Alexander Pannett 12.30pm
The civil war in Syria has entered a new chapter of vicious proportions. In the past week a government plane and helicopter have been shot down and suicide bombs have erupted through the capital, Damascus. The rebels have now acquired heavy weaponry and surface-to-air missiles, underlining their growing proficiency and power.
Worryingly for the West, foreign Jihadists have been reported amongst the rebel ranks, including such al-Qaeda linked groups as the Al Nusrah Front. Fourteen of these groups based in the city of Aleppo recently rejected the newly formed National Coalition of Syrian Revolutionary and Oppositional forces, instead calling for an Islamic State. In a country with vast stores of biological and chemical weaponry, the threat of Islamists gaining control of such dangerous reservoirs is particularly chilling.
These developments re-affirm the importance of the recent establishment of the National Coalition as the political leadership of the rebellion. It offers hope that a national government can be formed after Assad’s fall that will represent all the disparate elements of the rebellion and prevent Syria fracturing into chaos.
However, the Assad regime’s demise is far from certain. As each day goes by, Syria falls more and more apart as mounting atrocities splinter societies and allow extremist elements to gain support. Now that there is an established opposition government, the West must send arms and funds to secular rebel groups that support the National Coalition. But it must and can do more to speed the downfall of Assad. The quickest way to achieve this goal is to use old-fashioned realpolitik to both cut away Assad’s international support and to offer him a personal exit and sanctuary.
The major supporter of Assad that is preventing any action by the UN Security Council is Russia. I have written before about why Russia supports Assad and it is one reason above all others, Tartus. The Russian naval base at Tartus on the Syrian coast grants the Russian navy access to the Mediterranean and influence over the vital water-ways that lead to the strategically important Middle East. The West must press the National Coalition to assure Russia that it will retain its naval base after the fall of the Assad regime. This will encourage Russia to allow a UN mandate to impose no-fly zones in Syria.
For their part, the Russians are worried about direct military intervention in Syria, citing the sovereignty of nation states to resolve domestic disputes. This is a smoke-screen dilemma that hides Russia’s anxiety about losing influence in the Middle East to the US. These fears can be allayed by the West’s encouragement of the National Coalition to announce that palatable representatives of the Assad regime will have a place in the future of Syria. The National Coalition must also emphasise that minorities will be protected and could even gain autonomy.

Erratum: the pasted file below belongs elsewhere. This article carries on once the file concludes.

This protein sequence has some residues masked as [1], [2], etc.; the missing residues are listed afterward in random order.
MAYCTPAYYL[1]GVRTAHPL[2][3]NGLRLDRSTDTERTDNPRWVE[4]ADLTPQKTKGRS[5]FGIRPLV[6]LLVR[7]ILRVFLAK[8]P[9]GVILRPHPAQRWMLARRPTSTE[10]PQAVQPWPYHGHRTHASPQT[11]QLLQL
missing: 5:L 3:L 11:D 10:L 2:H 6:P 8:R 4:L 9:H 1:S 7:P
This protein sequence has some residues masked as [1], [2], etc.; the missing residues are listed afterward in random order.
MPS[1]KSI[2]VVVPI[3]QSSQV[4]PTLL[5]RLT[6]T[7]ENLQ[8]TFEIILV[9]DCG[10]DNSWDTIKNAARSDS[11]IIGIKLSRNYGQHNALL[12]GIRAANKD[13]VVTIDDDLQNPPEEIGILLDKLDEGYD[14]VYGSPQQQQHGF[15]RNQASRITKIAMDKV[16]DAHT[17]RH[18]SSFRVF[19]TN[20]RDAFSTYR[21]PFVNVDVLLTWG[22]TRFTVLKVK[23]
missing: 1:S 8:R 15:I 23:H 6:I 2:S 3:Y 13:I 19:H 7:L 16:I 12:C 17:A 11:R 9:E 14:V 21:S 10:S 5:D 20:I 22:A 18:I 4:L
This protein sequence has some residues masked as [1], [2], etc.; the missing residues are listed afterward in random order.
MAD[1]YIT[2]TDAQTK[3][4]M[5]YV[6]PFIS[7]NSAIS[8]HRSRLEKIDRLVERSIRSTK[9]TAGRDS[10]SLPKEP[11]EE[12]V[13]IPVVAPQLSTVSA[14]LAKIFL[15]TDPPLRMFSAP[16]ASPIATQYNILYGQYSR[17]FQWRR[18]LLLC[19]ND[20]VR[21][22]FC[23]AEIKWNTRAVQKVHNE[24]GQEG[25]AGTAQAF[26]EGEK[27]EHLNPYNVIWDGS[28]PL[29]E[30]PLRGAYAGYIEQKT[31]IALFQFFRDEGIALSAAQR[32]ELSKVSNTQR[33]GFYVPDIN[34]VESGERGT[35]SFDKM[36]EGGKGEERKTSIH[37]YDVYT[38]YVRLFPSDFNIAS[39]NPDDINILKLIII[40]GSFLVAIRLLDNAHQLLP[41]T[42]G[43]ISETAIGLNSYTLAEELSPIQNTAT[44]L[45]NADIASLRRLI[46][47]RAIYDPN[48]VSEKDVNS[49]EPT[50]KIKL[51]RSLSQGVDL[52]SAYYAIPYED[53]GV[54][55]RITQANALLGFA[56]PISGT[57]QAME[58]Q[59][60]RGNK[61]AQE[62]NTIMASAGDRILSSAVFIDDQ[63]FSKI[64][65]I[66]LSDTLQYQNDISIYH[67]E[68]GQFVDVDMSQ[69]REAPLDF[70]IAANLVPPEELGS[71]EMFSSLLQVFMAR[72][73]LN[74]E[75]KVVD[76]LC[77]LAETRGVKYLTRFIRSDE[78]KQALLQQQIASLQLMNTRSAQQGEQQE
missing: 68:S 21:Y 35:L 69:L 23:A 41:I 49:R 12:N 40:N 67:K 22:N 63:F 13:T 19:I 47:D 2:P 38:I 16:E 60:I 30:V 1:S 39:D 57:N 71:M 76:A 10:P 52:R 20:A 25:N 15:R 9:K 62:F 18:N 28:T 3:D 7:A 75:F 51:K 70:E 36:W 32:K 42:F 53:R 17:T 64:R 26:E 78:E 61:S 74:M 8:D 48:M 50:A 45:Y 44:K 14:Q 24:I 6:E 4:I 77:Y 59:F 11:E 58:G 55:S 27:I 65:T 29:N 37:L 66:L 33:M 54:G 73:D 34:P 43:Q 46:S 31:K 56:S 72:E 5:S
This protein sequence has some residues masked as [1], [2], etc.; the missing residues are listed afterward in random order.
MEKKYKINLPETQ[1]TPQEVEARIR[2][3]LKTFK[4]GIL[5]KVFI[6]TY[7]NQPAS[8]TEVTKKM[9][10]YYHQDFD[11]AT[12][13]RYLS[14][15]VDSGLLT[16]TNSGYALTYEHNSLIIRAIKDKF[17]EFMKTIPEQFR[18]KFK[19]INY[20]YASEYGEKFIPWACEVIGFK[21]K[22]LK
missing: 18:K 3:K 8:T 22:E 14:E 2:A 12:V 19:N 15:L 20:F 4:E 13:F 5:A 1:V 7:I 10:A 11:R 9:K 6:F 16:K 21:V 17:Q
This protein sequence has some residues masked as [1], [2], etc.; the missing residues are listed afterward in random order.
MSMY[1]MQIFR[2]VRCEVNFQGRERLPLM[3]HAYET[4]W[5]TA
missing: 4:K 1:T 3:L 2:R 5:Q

Russia is also concerned about the advent of Jihadist elements amongst the rebels. The West also shares these security concerns. It should therefore share intelligence with Russia in order to isolate these extremist elements. It is in Russia’s interests as much as the West to ensure that the post-Assad regime is secular and not extremist. Russia must be encouraged to see that the National Coalition is an answer to its concerns, not an enemy to its interests.
Finally, the West should allow Assad a sanctuary to encourage him to end the fighting. Despite being a betrayal of the rights of the victims of his atrocities, if he is denied escape he will resist until the last and will likely resort to chemical and biological weapons as he becomes more desperate. For this Russia could be approached to facilitate Assad’s safety. He will be more likely to respond to assurances from such a powerful protector. Allowing Assad to avoid immediate punishment may be a distasteful solution but it will save many lives and Syria from further ruin if it brings the war to a swifter end. It should also be added that sanctuary offers only temporary safety, and as Mladic and other war criminals have discovered, justice not politics is a friend of time.
Civil wars erode the fabric of society that forms the basis of any functioning state. They run in negative correlation to the abstract legitimacy of a national identity. Now that the National Coalition has formed, Western support must crystallize around its secular aims. However, to achieve a quicker end, Russian interests must be consulted and accommodated. The National Coalition can isolate the Assad regime from international support if its guarantees Russian influence in post-Assad Syria. It can also end the war before extremists become too strong by granting Assad sanctuary to Russia.
Realpolitik may be an ugly solution but, at times, it saves lives.
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